Category Archives: Book

Paralian has won a 2nd Literary Award

2016 New Apple Book Awards

Paralian just won its 2nd literary award: the New Apple Award for Excellence in Independent Publishing!
http://www.newappleliterary.com/2016Aw…/2016awardsCat38.html
I’m immensely grateful for this surprising honour. And, it lifts my spirits to see Paralian understood for the inspiring tour de force that it is. Thanks to the New Apple Awards team and thanks to all of you out there who are seeking for new, unique voices.

Writers Resist

Beginning of this year, ‘Writers Resist’ events were held all over the world. These readings were to remind ourselves of the importance of human rights, freedom of speech, and mutual respect.
Here in Zurich, on a mid-January evening, we spoke up as well, reading from many different works of literature (including our own) in front of a sincere, spell-bound audience. I’m glad I was able to do my part. Because, as I pointed out in this article by JJ Marsh in ‘The Woolf’: “Kindness, compassion, and freedom of mind are key to our existence.”

writersresist

Milestones

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The road is the destination and every milestone serves a purpose.
In my case, to name just a few, being orphaned and then adopted; living with my gay, often helpless father; surviving my paranoid, neurotic mother; having the greatest grandma of all; spasticity in my legs as a child which kept me from being able to play like other children; diving deep into the turquoise blue of the Indian Ocean; growing up in a girl’s body; being a social outcast in high school; cuddling with my animal companions; finding my biological mother and sister; being trans; coming steadily home to my true self; meeting and engaging with people from a multitude of different cultures; living in a show family; savoring friendship and love; waking up to the smiling eyes of my soul mate gazing into mine; traveling the world; listening to water; rejoicing, despairing, longing…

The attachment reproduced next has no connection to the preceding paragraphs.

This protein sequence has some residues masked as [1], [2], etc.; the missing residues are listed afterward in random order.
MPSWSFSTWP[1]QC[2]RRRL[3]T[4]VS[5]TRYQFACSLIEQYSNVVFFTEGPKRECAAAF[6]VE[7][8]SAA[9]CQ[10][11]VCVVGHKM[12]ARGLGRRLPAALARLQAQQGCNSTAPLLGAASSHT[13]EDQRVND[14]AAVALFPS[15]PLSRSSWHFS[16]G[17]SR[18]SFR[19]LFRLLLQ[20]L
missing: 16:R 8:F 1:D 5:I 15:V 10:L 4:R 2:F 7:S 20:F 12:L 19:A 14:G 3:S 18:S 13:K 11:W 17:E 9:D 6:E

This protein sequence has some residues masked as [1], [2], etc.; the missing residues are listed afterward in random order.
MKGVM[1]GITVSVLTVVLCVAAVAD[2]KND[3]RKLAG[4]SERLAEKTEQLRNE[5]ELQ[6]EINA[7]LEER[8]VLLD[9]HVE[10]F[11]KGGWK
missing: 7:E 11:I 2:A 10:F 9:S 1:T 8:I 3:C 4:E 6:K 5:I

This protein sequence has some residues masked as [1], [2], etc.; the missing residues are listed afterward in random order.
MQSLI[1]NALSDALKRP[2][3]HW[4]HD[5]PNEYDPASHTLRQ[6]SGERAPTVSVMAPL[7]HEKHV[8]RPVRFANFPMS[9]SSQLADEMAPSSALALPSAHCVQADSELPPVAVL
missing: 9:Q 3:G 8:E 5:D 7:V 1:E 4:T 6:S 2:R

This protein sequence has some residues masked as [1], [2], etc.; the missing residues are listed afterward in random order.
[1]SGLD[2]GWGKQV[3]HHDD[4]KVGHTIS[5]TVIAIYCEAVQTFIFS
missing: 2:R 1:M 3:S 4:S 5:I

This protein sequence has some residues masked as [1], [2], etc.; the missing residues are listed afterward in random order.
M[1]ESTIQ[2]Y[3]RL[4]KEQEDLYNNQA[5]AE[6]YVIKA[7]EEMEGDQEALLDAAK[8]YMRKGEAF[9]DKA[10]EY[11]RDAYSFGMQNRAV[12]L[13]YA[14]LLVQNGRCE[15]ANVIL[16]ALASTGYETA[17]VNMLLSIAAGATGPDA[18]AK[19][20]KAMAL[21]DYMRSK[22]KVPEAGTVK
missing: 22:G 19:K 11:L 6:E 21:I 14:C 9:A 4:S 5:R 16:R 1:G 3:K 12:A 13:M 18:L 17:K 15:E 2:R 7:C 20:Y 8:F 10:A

And moving forward. Always moving forward towards opening doors and new life experiences…

Hello Mom

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The unforgettable day I met my birth mom for the first time… and, at the same time, a rare photographic moment, captured just months before I had gender reassignment surgery…

“My biological mom lived on the top floor of the four-story apartment building. There was no elevator. With every step up, my heart soared and fluttered a bit more. My legs were made of feathers and lead at the same time. Finally, I reached her floor.
In the doorway of what looked like a modest little apartment stood the same short, forty-something, elegant lady I had observed the weekend before. Her eyes were careful and guarded yet also filled with wonder. Her expression was vivid. She looked me up and down and said, “Oh my god, you are so tall and pretty!” I was instantly amused, since I am only five foot six and stood in front of her in my usual, rather boyish attire: tennis shoes, faded jeans, and an old red tank top. My hair was cut short and, as always, I wore no make-up. My biological mom took a hold of my hand and pulled me into her little rooftop domain.
I had not arrived with any expectations – of the situation, of her, of anything. I savored the moment and treasured the opportunity to find out more about her and, maybe more about myself at the same time. Sandra hadn’t started talking yet, but I already recognized impulsiveness and an emotional intensity in this woman that seemed all too familiar.” (excerpt from Paralian, chapter 2)